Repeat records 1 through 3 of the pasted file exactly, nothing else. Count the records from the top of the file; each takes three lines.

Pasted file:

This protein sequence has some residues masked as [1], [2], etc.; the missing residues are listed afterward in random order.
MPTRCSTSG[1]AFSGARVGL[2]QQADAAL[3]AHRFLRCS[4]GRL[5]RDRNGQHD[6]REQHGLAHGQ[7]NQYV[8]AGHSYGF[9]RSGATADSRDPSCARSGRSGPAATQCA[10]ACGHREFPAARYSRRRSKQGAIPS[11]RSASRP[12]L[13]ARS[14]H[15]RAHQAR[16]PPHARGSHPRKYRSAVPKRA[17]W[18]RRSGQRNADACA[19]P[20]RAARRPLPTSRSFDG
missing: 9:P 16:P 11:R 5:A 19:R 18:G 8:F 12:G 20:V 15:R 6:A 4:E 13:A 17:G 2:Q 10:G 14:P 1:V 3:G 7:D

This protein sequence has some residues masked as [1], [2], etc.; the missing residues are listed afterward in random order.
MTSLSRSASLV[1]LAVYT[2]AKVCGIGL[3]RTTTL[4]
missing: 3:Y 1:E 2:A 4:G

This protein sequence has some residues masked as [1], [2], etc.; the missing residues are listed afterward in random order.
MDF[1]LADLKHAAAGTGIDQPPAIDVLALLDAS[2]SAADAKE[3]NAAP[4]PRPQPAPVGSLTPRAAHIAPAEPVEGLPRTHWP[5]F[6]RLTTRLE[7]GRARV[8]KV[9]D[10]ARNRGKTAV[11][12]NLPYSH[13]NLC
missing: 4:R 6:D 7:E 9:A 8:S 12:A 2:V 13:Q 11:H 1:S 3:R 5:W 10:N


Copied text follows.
This protein sequence has some residues masked as [1], [2], etc.; the missing residues are listed afterward in random order.
MPTRCSTSG[1]AFSGARVGL[2]QQADAAL[3]AHRFLRCS[4]GRL[5]RDRNGQHD[6]REQHGLAHGQ[7]NQYV[8]AGHSYGF[9]RSGATADSRDPSCARSGRSGPAATQCA[10]ACGHREFPAARYSRRRSKQGAIPS[11]RSASRP[12]L[13]ARS[14]H[15]RAHQAR[16]PPHARGSHPRKYRSAVPKRA[17]W[18]RRSGQRNADACA[19]P[20]RAARRPLPTSRSFDG
missing: 9:P 16:P 11:R 5:A 19:R 18:G 8:F 12:G 20:V 15:R 6:A 4:E 13:A 17:G 2:Q 10:G 14:P 1:V 3:G 7:D

This protein sequence has some residues masked as [1], [2], etc.; the missing residues are listed afterward in random order.
MTSLSRSASLV[1]LAVYT[2]AKVCGIGL[3]RTTTL[4]
missing: 3:Y 1:E 2:A 4:G

This protein sequence has some residues masked as [1], [2], etc.; the missing residues are listed afterward in random order.
MDF[1]LADLKHAAAGTGIDQPPAIDVLALLDAS[2]SAADAKE[3]NAAP[4]PRPQPAPVGSLTPRAAHIAPAEPVEGLPRTHWP[5]F[6]RLTTRLE[7]GRARV[8]KV[9]D[10]ARNRGKTAV[11][12]NLPYSH[13]NLC
missing: 4:R 6:D 7:E 9:A 8:S 12:A 2:V 13:Q 11:H 1:S 3:R 5:W 10:N